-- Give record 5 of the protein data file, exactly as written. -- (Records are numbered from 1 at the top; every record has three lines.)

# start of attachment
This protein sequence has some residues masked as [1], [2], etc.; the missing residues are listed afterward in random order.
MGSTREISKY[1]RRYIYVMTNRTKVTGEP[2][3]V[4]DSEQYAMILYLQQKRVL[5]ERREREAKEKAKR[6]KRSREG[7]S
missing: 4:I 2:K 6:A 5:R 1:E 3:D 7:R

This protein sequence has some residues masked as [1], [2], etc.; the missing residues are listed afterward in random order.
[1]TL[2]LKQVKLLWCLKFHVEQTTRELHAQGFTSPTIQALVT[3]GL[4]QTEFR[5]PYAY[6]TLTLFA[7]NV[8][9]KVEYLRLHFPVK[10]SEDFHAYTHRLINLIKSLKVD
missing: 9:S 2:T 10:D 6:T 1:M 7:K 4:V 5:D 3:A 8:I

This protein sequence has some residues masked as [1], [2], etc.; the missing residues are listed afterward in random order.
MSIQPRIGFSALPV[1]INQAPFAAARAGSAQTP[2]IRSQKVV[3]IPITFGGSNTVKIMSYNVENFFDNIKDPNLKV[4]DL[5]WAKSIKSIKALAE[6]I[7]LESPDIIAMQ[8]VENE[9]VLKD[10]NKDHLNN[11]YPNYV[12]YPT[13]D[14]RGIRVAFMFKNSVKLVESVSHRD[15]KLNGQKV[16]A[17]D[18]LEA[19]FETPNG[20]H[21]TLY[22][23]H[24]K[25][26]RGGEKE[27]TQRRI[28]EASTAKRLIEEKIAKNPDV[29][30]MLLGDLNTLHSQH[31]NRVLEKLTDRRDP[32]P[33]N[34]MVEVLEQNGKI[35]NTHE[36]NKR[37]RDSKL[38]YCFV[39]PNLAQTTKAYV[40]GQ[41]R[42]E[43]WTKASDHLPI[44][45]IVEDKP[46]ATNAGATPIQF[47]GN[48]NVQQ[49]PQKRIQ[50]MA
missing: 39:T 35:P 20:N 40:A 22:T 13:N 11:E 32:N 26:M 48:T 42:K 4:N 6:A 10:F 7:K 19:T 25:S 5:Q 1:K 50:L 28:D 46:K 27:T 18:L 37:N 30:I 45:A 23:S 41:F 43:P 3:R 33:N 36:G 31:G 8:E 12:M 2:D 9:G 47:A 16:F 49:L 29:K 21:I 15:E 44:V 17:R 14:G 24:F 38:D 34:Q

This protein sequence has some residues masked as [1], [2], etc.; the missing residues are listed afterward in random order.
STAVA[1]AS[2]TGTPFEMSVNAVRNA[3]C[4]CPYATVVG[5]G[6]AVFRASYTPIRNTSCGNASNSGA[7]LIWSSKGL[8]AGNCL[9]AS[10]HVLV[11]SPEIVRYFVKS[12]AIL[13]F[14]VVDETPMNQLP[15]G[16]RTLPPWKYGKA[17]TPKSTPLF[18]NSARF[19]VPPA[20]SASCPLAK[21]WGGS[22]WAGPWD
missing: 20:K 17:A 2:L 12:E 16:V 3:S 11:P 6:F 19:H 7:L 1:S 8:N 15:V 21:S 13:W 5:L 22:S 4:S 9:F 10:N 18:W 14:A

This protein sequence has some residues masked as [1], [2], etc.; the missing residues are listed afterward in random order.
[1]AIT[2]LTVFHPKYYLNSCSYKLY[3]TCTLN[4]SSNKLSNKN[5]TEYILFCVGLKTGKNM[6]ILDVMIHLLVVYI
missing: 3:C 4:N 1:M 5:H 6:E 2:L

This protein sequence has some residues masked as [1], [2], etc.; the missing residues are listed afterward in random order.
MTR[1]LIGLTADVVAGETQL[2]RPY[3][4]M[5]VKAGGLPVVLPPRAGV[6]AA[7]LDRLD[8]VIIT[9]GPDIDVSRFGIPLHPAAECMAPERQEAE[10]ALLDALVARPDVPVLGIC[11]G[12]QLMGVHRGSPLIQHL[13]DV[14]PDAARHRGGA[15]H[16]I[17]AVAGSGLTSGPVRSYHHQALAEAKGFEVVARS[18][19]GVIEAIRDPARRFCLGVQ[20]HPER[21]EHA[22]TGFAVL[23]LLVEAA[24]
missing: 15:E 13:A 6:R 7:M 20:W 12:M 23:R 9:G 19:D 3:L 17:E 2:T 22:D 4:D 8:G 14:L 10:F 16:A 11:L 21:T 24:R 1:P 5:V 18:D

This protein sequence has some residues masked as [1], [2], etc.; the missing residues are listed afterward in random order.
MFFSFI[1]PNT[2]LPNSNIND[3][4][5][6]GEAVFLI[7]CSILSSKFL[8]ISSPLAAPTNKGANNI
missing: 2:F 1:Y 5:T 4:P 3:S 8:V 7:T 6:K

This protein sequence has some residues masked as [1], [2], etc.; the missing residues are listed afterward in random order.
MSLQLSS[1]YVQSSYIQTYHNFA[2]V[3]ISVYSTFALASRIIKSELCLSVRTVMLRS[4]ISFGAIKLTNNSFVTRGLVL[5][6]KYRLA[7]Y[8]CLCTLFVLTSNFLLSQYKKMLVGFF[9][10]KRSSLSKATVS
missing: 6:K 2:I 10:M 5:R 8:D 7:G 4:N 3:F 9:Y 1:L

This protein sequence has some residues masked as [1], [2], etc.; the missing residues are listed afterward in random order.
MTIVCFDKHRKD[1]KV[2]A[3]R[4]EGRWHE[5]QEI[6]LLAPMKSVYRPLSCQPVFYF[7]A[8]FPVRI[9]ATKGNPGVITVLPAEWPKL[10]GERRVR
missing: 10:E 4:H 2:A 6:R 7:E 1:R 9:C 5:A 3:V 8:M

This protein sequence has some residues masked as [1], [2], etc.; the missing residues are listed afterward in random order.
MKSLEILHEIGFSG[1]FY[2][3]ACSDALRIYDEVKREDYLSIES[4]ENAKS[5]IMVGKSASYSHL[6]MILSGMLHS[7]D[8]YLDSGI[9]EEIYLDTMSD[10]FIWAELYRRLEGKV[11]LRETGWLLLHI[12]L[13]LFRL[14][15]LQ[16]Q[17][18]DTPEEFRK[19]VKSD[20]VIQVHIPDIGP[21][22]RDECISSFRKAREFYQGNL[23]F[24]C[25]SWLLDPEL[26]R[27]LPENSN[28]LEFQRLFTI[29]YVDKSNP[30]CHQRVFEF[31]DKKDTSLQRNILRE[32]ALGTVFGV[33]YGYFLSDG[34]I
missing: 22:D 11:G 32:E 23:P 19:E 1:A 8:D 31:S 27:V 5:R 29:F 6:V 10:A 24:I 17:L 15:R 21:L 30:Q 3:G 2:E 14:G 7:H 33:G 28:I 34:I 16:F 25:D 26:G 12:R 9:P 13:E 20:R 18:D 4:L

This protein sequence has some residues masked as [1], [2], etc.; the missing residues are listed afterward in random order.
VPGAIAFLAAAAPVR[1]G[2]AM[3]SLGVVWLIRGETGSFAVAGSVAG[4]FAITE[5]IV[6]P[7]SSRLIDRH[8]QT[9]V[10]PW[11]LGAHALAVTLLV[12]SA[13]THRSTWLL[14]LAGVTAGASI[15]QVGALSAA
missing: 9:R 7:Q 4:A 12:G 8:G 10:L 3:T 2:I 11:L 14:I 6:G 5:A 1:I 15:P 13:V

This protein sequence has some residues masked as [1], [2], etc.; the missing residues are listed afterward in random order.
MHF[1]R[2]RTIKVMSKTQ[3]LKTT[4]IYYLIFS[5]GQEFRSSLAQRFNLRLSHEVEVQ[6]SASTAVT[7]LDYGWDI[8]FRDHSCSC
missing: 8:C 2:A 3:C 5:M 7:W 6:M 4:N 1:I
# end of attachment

This protein sequence has some residues masked as [1], [2], etc.; the missing residues are listed afterward in random order.
[1]AIT[2]LTVFHPKYYLNSCSYKLY[3]TCTLN[4]SSNKLSNKN[5]TEYILFCVGLKTGKNM[6]ILDVMIHLLVVYI
missing: 3:C 4:N 1:M 5:H 6:E 2:L